For decades, a small public space along the Burke-Gilman Trail just north of the Seattle city limit has been hidden behind a private fence. But no more.
It took a remarkable amount of work to open this small space. Volunteers on a county advisory committee learned about the illegal fence and other private structures a decade ago when King County was preparing for its major 2011 remake of the trail from the Seattle border to Log Boom Park in Kenmore. Those volunteers — including Stuart Strand, who alerted me to the project and sent the photos — urged the county to take action to reclaim the space, resulting in a court battle that ultimately went in King County’s favor.
The space between the trail and Lake Washington just south of NE 151st Street became public property in the 1974 when the county acquired rights to the old railroad right of way from Burlington Northern. But it has been closed off from public access since 1979 when nearby property owners constructed a fence with a locked gate preventing public access to the space between the trail and the lake. They also built a shed and some stairs and maintained a lawn as though it were theirs.
But it wasn’t theirs. It belonged to all of us, as King County argued in court (counter-claim PDF):
“Plaintiffs have erected a fence across King County’s property, which blocks King County’s access to a portion of its property and prevents public enjoyment of a portion of that property.”
Expert bike builder Max Kullaway passed away earlier this month after a long battle with cancer. Kullaway was the force behind 333fab bicycles. For years Max made bicycles in a Fremont shop alongside Bill Davidson before he and his spouse Tarrell (formerly a Cascade Bicycle Club staffer) moved to California. I highly recommend reading this 2012 interview in The Bicycle Story.
The morning after he passed away, the kid and I were listening to KEXP while biking to preschool, and the DJ read a long memorial note for Max. It was a reminder that a single life can touch so many others. We are sending our love to Tarrell and all Max’s loved ones.
The Seattle Bicycle Advisory Board is seeking three new members to start two-year terms in the fall. This term will cover some very important decisions for Seattle’s transportation future, including development of the next big Seattle transportation levy likely headed to the 2024 ballot. Apply online by August 27.
The volunteer board is purely advisory and does not have any direct authority, but their work does help the department of transportation craft planning documents and prioritize projects to some extent. This work is especially important in the run-up to a major levy because the department and city political leaders will be using these plans when setting the scope and funding priorities that will be sent to voters.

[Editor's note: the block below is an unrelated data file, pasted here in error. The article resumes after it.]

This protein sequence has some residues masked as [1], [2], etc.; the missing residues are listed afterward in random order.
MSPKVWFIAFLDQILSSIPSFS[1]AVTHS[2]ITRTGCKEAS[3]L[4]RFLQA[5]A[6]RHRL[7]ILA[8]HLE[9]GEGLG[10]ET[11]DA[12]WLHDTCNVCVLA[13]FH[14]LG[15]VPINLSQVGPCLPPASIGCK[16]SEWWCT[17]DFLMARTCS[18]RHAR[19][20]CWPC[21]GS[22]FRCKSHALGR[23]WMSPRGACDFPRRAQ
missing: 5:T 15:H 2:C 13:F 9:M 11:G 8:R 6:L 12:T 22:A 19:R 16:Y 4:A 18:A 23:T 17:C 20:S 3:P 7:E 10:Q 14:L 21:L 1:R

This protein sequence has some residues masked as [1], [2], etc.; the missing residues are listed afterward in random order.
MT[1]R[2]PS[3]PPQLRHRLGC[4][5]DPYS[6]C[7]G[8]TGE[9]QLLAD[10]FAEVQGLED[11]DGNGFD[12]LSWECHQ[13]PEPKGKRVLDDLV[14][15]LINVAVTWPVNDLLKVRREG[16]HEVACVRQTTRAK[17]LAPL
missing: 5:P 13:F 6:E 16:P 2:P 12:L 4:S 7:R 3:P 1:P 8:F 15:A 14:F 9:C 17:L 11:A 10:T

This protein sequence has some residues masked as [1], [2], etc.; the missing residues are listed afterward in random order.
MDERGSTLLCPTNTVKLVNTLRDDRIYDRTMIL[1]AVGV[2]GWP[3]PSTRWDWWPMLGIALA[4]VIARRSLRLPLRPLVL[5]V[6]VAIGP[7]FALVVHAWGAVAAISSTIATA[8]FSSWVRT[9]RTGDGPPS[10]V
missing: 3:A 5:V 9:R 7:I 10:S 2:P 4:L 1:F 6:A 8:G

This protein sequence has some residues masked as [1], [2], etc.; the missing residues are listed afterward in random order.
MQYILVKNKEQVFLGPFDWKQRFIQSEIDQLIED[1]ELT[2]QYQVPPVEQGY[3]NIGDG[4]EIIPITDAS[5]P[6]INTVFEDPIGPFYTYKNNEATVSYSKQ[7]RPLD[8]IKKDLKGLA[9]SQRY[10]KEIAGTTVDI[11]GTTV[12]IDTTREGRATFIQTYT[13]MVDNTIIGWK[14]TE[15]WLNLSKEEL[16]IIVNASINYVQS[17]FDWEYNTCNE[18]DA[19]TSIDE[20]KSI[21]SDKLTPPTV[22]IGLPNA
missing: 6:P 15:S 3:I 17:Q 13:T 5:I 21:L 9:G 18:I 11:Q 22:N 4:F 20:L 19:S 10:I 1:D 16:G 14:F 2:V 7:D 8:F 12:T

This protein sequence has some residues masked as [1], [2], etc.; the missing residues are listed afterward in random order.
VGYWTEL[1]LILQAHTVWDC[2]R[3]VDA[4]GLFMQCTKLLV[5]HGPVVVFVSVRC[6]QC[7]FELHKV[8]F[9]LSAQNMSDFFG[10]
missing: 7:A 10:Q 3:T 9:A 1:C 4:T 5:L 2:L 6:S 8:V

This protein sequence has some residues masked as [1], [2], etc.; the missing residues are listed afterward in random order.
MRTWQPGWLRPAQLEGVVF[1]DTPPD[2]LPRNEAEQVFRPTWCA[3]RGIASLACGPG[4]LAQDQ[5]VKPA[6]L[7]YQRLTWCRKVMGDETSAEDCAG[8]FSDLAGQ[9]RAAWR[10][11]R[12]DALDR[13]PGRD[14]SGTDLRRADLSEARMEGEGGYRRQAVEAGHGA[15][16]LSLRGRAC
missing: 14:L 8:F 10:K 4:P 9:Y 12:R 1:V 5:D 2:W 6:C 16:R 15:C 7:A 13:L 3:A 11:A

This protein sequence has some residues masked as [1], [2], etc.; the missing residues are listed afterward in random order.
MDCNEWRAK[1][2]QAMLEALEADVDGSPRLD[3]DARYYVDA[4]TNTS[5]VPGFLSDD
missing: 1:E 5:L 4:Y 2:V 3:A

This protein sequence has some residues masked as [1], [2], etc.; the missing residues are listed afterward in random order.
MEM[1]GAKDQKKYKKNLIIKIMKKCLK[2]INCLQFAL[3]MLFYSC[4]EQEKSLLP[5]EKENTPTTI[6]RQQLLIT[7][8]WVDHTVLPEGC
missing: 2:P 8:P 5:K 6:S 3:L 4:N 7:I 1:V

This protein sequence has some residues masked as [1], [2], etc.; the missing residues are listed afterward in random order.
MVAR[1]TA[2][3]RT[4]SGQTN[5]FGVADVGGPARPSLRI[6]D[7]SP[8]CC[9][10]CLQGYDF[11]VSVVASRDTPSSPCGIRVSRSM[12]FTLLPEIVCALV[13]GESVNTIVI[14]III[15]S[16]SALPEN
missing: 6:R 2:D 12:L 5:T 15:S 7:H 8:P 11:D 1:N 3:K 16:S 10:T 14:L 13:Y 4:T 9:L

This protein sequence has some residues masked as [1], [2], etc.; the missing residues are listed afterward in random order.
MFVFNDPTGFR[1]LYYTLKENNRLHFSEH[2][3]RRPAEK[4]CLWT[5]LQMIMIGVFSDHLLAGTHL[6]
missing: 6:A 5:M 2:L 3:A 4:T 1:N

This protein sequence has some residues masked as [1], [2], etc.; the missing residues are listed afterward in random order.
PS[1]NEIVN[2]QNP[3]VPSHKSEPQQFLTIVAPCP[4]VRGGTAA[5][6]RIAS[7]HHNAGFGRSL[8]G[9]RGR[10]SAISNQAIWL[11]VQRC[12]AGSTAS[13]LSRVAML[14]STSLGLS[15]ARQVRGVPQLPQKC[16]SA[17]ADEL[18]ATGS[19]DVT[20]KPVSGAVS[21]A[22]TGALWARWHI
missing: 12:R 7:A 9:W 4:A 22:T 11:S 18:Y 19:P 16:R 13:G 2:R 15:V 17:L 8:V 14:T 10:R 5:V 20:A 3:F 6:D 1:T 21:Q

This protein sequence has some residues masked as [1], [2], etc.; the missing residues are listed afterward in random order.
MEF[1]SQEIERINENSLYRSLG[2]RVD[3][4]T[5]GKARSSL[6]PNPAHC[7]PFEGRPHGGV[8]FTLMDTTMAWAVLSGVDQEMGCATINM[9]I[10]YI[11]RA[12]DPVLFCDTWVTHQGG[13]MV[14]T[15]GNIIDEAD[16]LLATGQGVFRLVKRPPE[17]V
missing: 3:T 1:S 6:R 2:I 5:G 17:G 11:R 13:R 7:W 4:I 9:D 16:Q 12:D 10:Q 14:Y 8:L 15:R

No professional expertise or transportation planning experience is required. In fact, the most effective board members tend to be people with a desire to learn and a willingness to ask down-to-earth questions that engineers may not have fully considered. You just need to be a Seattle resident who wants to help the city increase bicycling and bicycle safety.
The time commitment includes attending evening meetings the first Wednesday of every month as well as some time spent reading relevant documents or working with small task forces as needed. Meetings are currently held virtually online, but some day will go back to being in-person in Seattle City Hall or the Municipal Tower downtown. More details from SDOT: Continue reading →
Existing and proposed U.S. Bike Routes in Washington (PDF).
WSDOT has started four new U.S. Bicycle Routes in southeast Washington, establishing Clarkston along the Snake River and Tekoa along the Palouse to Cascades Trail as long-distance bike route nexuses.
The US Bike Route system is a vision for a connected network of bicycle routes spanning the nation, making it easier to travel by bike and encouraging economic activity in communities off the beaten path. Being designated a USBR is largely symbolic, though there are hopes it will someday be much more than that. Official designation does make them “eligible for national and global promotion,” according to the WSDOT press release. It also allows the state to install official USBR signage. But it doesn’t mean USDOT is sending money to upgrade their bike facilities.
The longest of the new stretches, USBR 81, connects Clarkston to Tekoa, passing through Pullman (and Washington State University) on the 104-mile segment. Riders can also take the alternative USBR 281 for a shorter route between Clarkston and Pullman. From Clarkston, just across the border from Lewiston, Idaho, people can head west on USBR 20, which will someday connect to the Tri-Cities, Kennewick and Columbia River routes toward Vancouver, Washington, and beyond. For now, it reaches Lewis and Clark Trail State Park about 77 miles west of the Idaho border.